Light, compact, and brawny enough for alpine storms, the Anjan is a killer choice for weight-conscious trios (or space-greedy duos) who don’t flee tough conditions. The non-freestanding tunnel tent withstood three inches of wet snow in Roosevelt National Forest thanks to a low, aerodynamic shape and four guyout points (each anchored at two points on the fly). The 14-sq.-ft. vestibule holds plenty of gear while still allowing room for scooting in and out. Bummers: The price is steep (partly due to Hilleberg’s ultradurable, ultralight Kerlon fabric), and venting is limited if weather prevents you from pitching it with the vestibule doors rolled back.
Harsh-weather campers looking to save weight without giving up space or stability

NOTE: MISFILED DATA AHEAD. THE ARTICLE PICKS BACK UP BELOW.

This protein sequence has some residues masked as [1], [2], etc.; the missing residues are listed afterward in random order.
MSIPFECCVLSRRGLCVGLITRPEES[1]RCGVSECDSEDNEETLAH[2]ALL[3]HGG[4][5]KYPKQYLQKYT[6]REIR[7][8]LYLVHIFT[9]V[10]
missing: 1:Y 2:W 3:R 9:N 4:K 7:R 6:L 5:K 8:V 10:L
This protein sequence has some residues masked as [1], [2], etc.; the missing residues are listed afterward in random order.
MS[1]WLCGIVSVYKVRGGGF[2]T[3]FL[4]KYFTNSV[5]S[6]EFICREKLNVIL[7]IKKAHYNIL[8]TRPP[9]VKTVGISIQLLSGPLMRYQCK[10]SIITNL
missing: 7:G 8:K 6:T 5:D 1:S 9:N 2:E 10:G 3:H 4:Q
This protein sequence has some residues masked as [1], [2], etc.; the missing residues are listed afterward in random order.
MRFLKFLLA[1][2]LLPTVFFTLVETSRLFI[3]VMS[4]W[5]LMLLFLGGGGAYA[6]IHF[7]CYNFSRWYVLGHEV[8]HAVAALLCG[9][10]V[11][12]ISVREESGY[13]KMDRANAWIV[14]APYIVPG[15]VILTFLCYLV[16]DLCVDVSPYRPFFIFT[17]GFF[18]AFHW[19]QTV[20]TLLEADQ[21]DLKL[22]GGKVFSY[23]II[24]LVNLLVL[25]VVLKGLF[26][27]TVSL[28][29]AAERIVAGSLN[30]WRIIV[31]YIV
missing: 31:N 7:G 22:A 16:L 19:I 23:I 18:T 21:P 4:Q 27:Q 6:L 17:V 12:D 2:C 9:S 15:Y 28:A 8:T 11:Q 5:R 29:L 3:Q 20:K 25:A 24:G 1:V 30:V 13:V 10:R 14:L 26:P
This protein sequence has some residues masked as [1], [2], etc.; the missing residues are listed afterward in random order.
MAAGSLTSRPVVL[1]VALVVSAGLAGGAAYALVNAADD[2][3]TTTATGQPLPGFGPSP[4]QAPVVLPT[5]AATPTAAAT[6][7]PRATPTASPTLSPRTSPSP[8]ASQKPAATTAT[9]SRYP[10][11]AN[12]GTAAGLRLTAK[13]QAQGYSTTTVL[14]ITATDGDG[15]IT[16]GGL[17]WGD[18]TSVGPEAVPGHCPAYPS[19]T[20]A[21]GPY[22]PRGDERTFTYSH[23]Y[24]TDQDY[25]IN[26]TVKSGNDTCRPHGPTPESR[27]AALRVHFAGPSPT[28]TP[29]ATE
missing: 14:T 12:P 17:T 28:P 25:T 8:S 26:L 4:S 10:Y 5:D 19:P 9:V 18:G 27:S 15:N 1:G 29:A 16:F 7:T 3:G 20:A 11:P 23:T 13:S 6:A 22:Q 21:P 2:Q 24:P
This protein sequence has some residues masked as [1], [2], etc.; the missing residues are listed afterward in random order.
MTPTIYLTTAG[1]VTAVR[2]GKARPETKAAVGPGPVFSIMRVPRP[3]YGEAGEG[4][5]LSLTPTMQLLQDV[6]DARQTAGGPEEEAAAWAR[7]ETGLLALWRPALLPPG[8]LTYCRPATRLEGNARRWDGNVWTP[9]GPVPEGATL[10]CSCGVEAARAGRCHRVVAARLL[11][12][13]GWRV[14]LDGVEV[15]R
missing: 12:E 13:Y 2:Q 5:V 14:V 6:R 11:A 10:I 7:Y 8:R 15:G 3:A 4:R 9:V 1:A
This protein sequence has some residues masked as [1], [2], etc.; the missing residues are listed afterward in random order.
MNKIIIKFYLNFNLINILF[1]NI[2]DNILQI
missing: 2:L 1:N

> Rachel Zurer (other tester: Jonathan Dorn)
> Duration March to April
> Locales/conditions UT, AZ, CO; 20℉ to 60℉; snow, rain, gusts up to 20 mph
> “Width and headroom is tight, but length is luxe. I’m 6’6” and had ample room at my feet for storage.”
> Weight 3 lbs. 15 oz.
> Price $598
> Sizes 36.6 square feet
Obi Elite 1P is NEMO's lightest poled tent. With a subtle change to the front pole hub overhead, Obi 2P offers more interior volume without the need for an additional ridge pole. Using the latest in ultralight textile technology, Obi Elite 1P's fly and body are 10D PU Nylon and the floor is a 20D PU Nylon. The foot end is tensioned by a single pole, creating a tripod for support and shaving precious ounces. While Obi Elite 1P does not need to be staked out, to maximize interior volume at the foot end, it is recommended to stake out each side.